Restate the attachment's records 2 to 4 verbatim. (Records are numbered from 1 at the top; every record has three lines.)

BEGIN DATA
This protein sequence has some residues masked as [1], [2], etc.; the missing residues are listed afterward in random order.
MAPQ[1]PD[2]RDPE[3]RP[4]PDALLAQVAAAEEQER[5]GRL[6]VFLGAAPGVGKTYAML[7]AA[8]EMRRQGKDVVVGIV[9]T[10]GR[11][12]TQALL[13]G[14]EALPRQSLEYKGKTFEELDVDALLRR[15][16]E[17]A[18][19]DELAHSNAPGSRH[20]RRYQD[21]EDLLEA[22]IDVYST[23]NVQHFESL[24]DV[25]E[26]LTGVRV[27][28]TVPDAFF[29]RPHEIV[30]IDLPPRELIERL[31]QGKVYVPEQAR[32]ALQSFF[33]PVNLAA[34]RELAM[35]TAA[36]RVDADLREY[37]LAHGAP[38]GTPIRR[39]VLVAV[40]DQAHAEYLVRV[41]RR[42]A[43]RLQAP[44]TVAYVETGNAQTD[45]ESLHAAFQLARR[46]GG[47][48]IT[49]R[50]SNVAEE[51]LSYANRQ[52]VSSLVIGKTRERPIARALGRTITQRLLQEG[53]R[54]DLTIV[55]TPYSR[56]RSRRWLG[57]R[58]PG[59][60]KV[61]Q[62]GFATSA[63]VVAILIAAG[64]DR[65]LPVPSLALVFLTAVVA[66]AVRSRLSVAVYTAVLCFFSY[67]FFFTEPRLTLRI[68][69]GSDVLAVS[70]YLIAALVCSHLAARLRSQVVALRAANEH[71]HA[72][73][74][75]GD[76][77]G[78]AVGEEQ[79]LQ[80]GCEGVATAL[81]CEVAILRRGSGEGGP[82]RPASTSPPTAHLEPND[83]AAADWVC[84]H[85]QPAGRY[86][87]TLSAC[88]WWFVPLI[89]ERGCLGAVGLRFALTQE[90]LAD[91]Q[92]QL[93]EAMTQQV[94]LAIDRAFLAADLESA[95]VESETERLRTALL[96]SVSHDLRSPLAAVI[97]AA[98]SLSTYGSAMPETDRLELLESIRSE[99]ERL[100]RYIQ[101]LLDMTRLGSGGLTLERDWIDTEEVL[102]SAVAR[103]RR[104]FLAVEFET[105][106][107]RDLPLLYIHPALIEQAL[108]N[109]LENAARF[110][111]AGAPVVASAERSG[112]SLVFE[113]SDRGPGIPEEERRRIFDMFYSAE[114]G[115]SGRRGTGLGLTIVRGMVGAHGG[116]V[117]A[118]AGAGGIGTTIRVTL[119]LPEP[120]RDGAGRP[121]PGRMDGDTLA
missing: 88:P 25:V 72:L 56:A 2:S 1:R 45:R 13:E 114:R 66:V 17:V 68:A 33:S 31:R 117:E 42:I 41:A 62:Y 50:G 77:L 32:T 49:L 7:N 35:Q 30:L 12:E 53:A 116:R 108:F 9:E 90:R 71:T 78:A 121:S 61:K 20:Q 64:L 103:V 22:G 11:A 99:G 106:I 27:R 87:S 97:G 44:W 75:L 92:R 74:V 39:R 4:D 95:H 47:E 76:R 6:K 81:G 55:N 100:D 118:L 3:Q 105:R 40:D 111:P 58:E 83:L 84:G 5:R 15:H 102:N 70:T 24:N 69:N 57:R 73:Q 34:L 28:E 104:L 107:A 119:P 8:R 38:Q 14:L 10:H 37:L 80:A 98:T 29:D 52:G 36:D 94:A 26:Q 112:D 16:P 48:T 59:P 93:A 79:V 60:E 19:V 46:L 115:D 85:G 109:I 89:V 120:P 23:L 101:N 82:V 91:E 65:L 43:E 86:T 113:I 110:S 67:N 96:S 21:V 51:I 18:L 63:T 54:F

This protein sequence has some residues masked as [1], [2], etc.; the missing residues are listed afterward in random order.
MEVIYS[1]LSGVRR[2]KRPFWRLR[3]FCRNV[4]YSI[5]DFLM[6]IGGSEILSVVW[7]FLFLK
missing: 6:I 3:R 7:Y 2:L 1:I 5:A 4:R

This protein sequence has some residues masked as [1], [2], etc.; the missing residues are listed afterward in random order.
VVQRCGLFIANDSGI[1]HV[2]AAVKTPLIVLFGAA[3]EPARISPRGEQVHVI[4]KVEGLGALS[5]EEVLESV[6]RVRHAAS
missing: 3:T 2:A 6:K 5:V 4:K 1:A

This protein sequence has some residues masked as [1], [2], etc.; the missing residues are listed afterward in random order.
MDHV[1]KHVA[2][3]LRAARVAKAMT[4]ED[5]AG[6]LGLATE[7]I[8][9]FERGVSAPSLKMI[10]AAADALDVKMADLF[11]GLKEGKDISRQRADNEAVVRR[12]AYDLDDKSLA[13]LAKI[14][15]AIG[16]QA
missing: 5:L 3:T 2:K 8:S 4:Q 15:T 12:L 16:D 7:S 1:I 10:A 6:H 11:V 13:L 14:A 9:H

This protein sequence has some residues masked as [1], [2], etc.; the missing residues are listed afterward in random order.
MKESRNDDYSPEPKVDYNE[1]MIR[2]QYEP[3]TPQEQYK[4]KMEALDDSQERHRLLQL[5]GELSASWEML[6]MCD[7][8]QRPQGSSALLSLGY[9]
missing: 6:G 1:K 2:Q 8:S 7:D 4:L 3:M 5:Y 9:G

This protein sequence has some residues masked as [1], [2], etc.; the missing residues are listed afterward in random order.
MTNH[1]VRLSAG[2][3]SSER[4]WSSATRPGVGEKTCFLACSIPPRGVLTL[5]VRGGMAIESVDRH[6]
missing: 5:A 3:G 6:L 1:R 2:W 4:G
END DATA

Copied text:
This protein sequence has some residues masked as [1], [2], etc.; the missing residues are listed afterward in random order.
MEVIYS[1]LSGVRR[2]KRPFWRLR[3]FCRNV[4]YSI[5]DFLM[6]IGGSEILSVVW[7]FLFLK
missing: 6:I 3:R 7:Y 2:L 1:I 5:A 4:R

This protein sequence has some residues masked as [1], [2], etc.; the missing residues are listed afterward in random order.
VVQRCGLFIANDSGI[1]HV[2]AAVKTPLIVLFGAA[3]EPARISPRGEQVHVI[4]KVEGLGALS[5]EEVLESV[6]RVRHAAS
missing: 3:T 2:A 6:K 5:V 4:K 1:A

This protein sequence has some residues masked as [1], [2], etc.; the missing residues are listed afterward in random order.
MDHV[1]KHVA[2][3]LRAARVAKAMT[4]ED[5]AG[6]LGLATE[7]I[8][9]FERGVSAPSLKMI[10]AAADALDVKMADLF[11]GLKEGKDISRQRADNEAVVRR[12]AYDLDDKSLA[13]LAKI[14][15]AIG[16]QA
missing: 5:L 3:T 2:K 8:S 4:Q 15:T 12:L 16:D 7:S 1:I 10:A 6:H 11:V 13:L 14:A 9:H